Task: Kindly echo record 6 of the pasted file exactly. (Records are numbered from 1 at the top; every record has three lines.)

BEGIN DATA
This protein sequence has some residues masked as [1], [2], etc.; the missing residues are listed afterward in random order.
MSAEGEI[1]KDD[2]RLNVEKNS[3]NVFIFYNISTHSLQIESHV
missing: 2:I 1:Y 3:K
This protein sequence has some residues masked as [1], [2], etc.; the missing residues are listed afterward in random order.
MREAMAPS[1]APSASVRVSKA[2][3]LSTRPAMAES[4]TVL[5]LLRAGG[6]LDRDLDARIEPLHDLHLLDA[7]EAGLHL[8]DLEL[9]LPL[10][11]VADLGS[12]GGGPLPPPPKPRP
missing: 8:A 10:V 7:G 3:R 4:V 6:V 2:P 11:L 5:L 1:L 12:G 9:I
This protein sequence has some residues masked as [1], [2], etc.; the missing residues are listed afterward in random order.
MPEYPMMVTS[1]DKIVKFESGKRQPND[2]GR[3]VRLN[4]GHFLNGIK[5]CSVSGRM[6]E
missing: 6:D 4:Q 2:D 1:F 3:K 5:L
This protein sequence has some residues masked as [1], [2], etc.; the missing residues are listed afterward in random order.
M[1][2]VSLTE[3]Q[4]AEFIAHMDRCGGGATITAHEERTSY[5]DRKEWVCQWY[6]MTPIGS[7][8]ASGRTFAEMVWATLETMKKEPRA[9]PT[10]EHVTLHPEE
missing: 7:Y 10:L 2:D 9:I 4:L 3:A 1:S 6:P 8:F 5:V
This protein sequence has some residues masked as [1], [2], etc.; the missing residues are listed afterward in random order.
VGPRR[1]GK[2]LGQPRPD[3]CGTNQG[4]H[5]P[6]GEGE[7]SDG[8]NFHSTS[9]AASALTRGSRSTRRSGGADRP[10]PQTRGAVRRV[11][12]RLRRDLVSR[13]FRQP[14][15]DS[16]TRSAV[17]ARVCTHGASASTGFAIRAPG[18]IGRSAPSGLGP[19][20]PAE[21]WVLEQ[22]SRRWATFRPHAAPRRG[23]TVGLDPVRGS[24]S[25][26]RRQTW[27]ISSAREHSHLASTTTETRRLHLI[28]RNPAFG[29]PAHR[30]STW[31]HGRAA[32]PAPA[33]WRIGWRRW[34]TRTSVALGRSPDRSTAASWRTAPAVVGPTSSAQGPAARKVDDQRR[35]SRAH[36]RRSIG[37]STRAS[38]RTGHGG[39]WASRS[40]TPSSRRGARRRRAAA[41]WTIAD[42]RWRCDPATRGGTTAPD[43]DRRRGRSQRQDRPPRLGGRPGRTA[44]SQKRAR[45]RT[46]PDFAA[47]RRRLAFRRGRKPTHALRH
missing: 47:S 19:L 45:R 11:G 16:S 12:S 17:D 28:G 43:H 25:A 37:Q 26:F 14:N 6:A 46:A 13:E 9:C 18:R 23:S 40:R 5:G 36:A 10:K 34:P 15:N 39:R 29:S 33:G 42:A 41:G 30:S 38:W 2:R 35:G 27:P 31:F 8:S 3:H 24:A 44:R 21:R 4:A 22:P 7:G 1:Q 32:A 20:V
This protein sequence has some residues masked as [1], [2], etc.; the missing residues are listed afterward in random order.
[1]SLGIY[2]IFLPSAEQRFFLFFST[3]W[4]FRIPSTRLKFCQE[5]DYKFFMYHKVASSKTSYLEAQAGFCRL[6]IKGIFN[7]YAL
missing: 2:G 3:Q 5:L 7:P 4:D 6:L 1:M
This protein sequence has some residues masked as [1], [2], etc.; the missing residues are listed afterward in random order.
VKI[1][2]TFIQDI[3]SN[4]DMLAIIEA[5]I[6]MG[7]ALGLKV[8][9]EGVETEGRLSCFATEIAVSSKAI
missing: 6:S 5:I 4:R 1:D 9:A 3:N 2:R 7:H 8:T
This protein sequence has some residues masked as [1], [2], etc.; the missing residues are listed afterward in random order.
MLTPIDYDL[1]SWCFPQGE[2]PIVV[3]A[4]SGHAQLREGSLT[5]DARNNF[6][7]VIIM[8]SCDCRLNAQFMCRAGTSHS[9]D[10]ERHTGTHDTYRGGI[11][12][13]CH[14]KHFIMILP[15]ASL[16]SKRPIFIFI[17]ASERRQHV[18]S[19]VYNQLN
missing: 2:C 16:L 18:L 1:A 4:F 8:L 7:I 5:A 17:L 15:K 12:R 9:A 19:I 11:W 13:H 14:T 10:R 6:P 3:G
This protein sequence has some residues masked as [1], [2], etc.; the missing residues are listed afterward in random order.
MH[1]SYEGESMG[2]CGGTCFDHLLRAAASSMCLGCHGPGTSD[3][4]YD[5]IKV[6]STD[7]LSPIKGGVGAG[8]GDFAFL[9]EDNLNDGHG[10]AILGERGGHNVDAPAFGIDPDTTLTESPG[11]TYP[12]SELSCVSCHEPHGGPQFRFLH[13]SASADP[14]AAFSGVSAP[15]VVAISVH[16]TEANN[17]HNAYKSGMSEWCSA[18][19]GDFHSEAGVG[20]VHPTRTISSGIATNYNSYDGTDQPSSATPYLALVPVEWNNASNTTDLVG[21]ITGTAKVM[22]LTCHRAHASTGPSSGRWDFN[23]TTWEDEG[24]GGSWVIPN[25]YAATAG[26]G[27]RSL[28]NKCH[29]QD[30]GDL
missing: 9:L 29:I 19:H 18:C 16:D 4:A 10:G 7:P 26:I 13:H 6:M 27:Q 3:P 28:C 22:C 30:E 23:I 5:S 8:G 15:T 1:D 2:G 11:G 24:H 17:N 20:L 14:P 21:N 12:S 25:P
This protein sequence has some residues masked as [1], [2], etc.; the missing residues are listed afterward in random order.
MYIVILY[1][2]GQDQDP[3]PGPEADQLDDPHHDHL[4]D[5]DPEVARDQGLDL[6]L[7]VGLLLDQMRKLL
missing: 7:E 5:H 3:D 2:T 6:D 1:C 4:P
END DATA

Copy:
This protein sequence has some residues masked as [1], [2], etc.; the missing residues are listed afterward in random order.
[1]SLGIY[2]IFLPSAEQRFFLFFST[3]W[4]FRIPSTRLKFCQE[5]DYKFFMYHKVASSKTSYLEAQAGFCRL[6]IKGIFN[7]YAL
missing: 2:G 3:Q 5:L 7:P 4:D 6:L 1:M